What would motivate anyone to suggest writing a major undergraduate essay on such a nebulous topic? Any topic that brings into the spotlight the multitude of questions that surround ‘the meaning of music’ must surely result in vague, complacent inexactitudes with little intrinsic meaning. And then compiling them into a book would surely and necessarily evoke scorn and derision from a variety of sectors. However, these young, secondyear musicstudentsturnedessaywriters have obviously not considered the task in these terms and have generously poured out their inner thoughts and feelings in a rainbow of insights as seen through their individual prisms of experience. It’s apt, coming from this ‘rainbow nation’ and all the more apt, as it is the universality of their insights that shines through. To state that ‘I am a musician’ is as unenlightening as stating ‘I am a sportsman’! It proffers limited information, and begs a host of questions. Similarly, ‘I am a music student’ is not a definitive statement. But here, these often beautiful, always thoughtprovoking essays show the many faces of the ‘music student’. There are two oftquoted statements that point to a myriad of mis conceptions about this thing called ‘music’; innocent, quasiphilosophical traps for the unwary young essay writer. Firstly,‘Music is a universal language.’ Music may well have the inherent possibility (task?) of transcending many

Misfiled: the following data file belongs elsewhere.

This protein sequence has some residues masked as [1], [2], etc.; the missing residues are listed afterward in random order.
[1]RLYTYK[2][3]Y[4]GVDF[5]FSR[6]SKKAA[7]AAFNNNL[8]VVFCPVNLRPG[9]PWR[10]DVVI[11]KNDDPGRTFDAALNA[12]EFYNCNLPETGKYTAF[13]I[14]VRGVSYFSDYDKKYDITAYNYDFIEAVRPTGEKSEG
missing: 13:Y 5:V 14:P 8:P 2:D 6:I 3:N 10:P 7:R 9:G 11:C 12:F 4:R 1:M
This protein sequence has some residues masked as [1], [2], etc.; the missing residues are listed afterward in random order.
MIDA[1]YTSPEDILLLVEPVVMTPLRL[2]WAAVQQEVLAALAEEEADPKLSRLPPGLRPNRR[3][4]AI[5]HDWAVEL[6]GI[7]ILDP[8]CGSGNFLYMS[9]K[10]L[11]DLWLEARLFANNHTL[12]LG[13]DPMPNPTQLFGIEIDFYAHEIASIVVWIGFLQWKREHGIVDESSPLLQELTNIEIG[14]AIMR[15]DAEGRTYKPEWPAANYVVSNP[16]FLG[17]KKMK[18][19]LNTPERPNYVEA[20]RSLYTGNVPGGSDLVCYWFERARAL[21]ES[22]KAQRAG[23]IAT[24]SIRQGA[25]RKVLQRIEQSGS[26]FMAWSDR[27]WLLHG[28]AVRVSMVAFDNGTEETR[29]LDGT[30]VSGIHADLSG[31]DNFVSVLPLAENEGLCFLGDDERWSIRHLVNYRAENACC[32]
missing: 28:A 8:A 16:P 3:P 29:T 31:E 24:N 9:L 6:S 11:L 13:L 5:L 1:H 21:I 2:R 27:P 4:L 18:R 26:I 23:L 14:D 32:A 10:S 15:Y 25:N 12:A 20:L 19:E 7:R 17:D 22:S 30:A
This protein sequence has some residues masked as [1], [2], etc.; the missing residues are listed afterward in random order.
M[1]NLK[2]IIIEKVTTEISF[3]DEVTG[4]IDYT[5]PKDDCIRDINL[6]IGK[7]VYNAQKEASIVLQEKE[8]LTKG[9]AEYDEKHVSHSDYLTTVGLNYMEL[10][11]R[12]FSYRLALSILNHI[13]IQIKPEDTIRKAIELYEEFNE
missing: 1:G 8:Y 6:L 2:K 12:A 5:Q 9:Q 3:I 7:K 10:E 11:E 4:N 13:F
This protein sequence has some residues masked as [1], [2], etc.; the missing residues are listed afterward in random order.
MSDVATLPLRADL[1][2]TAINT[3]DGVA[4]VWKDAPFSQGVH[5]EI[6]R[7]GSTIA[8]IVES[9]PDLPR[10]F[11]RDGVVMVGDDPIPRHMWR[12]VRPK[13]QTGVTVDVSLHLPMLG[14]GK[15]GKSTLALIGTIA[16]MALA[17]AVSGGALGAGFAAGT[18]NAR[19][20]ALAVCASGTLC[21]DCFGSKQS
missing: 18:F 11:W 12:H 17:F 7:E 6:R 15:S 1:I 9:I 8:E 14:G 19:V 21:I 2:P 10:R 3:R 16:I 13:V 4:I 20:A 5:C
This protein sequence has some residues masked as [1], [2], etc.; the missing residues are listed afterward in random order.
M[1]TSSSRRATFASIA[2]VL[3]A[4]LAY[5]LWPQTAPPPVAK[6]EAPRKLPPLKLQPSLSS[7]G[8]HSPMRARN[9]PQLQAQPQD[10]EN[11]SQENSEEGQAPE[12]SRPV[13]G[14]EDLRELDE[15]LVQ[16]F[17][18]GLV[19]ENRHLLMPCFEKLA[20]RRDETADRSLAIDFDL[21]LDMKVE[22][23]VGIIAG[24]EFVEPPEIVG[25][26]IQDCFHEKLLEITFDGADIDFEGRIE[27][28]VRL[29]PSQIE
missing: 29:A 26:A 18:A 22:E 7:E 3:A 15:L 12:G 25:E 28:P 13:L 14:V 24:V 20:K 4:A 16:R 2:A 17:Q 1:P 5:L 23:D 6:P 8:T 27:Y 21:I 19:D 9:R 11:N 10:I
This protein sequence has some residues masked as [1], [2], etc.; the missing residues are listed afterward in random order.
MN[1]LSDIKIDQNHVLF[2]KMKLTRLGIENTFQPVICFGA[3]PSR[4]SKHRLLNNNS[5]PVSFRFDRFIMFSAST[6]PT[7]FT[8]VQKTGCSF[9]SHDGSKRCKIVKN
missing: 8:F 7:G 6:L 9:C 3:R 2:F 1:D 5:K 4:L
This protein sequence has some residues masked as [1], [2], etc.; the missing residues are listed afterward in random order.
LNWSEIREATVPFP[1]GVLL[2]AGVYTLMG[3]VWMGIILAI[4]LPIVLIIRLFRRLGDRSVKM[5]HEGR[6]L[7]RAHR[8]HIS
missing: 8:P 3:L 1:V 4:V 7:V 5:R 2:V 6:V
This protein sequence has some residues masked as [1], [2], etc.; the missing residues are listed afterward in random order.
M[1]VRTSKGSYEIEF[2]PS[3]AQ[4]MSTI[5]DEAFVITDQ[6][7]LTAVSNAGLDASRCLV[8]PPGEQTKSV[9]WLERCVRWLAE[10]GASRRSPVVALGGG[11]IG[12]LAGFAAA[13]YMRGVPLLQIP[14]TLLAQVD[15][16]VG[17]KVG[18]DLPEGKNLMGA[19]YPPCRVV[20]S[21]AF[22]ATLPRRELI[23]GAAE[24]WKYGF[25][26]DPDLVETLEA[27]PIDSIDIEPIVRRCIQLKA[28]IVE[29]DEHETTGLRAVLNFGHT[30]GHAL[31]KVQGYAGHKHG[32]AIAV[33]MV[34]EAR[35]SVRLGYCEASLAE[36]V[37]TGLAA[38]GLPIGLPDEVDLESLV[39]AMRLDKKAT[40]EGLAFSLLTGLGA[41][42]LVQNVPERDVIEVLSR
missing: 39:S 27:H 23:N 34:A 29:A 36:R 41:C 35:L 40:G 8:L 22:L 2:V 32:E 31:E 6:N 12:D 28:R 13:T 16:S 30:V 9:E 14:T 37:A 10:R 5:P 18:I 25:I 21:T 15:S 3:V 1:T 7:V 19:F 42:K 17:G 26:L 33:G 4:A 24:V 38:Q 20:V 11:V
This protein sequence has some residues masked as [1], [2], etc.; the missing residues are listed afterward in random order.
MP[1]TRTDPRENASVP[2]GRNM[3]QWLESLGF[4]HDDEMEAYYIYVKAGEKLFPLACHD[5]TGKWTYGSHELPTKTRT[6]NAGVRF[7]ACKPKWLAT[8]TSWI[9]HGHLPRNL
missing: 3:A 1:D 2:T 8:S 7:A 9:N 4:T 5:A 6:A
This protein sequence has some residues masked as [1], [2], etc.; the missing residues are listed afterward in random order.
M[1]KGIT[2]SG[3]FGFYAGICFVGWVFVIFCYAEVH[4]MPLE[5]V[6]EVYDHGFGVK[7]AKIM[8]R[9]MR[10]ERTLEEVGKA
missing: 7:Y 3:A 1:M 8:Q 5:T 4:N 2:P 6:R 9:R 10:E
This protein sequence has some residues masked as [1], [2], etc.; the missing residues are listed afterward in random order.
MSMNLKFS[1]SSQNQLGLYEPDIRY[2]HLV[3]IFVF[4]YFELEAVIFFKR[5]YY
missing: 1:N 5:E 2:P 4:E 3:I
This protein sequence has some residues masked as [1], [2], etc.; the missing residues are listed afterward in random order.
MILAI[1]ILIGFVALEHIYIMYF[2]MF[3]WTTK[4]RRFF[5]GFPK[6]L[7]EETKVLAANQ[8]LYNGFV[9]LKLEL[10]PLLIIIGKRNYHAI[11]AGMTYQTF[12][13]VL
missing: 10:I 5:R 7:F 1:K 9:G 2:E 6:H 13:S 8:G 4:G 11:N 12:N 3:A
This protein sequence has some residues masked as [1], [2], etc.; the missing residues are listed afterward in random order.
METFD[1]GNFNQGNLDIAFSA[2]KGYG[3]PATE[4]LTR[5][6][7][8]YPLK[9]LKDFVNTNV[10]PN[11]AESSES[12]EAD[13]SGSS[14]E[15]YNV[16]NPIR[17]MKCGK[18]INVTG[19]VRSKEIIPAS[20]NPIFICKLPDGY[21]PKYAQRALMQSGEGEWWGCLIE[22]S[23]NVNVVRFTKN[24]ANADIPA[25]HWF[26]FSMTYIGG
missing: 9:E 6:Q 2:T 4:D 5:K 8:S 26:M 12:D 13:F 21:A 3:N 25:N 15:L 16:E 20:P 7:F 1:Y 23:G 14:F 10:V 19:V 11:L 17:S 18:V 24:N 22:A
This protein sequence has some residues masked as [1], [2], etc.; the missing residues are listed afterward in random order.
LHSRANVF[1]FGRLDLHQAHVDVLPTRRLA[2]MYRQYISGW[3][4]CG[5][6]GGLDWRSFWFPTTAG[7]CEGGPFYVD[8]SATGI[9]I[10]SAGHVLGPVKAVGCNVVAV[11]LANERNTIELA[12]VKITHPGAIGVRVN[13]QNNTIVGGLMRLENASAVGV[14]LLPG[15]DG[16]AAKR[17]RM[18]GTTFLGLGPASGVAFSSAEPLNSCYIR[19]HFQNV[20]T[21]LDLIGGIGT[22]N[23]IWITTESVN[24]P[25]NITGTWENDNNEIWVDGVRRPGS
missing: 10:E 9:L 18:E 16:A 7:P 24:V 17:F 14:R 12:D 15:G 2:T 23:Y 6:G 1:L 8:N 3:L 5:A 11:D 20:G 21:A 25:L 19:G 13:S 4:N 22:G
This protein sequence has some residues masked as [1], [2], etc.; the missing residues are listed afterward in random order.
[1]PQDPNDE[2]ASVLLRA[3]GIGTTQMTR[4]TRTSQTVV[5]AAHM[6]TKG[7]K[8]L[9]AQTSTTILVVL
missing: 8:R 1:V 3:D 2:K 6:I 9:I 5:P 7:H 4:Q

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global boundaries, but does music ‘say’ anything? Many of these essay writers appear to believe so. If so, what message does it convey? Again, these young music students render many versions of the ‘message’, some delightful, some enlightening. Is any one more valid than the next? Does it matter? Each version, as portrayed in these essays, is necessarily unique, and the validity thereof is inherent in the aggregate of each individual. Secondly, ‘Music is the language of the emotions.’ Clearly it cannot be, but these essays often allude to the students’ ‘love’ of and for music, and their involvement with it. Time and again their emotional link to music surfaces and soars above their more mundane explanations for music’s role in their lives. While music is obviously not the emotion itself, it certainly seems to massage their emotions in some inexplicable way. To misquote 1 Marshall McLuhan, it appears that, to these young music students, ‘music is the massage’. How many students (and how many parents!) have asked the perennial question ‘Why study music?’ Career paths in music are crowded. Specifically, those that lead to professional, performing careers are inundated with pilgrims seeking the musical grail of selfexpression through musical performance. Now that, increasingly, a degree with Music Technology gives entry to the vast world of the music industry; the stampede has begun. Then there are the two types of music teacher: those who choose to teach as their first priority; and those who wander from the performance path, who (hopefully) will discover Tryon Edwards’ maxim, ‘If you would thoroughly know anything, teach it to others,’ taking no cognizance of George Bernard Shaw’s oftquoted, maligning statement that ‘He who can, does. He who cannot, teaches.’ Yet these essays portray many students who view a bigger, brighter future with increasing possibilities offered by the electronic age. And others who view the essential truths of the past as being still valid today, to form the cornerstone of their careers, wherever and whatever those may be. Many essays espouse elements of both of these views. These students have – probably unbeknownst to themselves – fallen into step with Shaw, when he (benignly, this time) stated: ‘You see things and say “why”; but I dream of things and say “why not”?’ Indeed, why not a career in music!